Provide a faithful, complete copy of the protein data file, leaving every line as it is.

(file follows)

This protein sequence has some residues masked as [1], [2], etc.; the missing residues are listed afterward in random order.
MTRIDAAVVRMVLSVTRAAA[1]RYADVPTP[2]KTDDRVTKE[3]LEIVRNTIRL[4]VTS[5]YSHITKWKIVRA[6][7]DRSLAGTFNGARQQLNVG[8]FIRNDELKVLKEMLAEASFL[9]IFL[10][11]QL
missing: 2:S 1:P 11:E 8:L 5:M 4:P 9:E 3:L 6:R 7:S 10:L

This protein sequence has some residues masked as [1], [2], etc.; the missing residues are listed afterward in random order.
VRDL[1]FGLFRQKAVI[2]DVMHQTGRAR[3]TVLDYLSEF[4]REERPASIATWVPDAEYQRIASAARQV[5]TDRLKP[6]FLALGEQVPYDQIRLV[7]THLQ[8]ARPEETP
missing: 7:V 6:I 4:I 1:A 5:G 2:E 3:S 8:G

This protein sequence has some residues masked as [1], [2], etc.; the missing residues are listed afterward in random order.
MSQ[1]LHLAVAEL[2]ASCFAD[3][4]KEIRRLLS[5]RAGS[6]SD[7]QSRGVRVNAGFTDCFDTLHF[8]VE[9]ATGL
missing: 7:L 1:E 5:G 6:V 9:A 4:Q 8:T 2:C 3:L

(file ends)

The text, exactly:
This protein sequence has some residues masked as [1], [2], etc.; the missing residues are listed afterward in random order.
MTRIDAAVVRMVLSVTRAAA[1]RYADVPTP[2]KTDDRVTKE[3]LEIVRNTIRL[4]VTS[5]YSHITKWKIVRA[6][7]DRSLAGTFNGARQQLNVG[8]FIRNDELKVLKEMLAEASFL[9]IFL[10][11]QL
missing: 2:S 1:P 11:E 8:L 5:M 4:P 9:E 3:L 6:R 7:S 10:L

This protein sequence has some residues masked as [1], [2], etc.; the missing residues are listed afterward in random order.
VRDL[1]FGLFRQKAVI[2]DVMHQTGRAR[3]TVLDYLSEF[4]REERPASIATWVPDAEYQRIASAARQV[5]TDRLKP[6]FLALGEQVPYDQIRLV[7]THLQ[8]ARPEETP
missing: 7:V 6:I 4:I 1:A 5:G 2:E 3:S 8:G

This protein sequence has some residues masked as [1], [2], etc.; the missing residues are listed afterward in random order.
MSQ[1]LHLAVAEL[2]ASCFAD[3][4]KEIRRLLS[5]RAGS[6]SD[7]QSRGVRVNAGFTDCFDTLHF[8]VE[9]ATGL
missing: 7:L 1:E 5:G 6:V 9:A 4:Q 8:T 2:C 3:L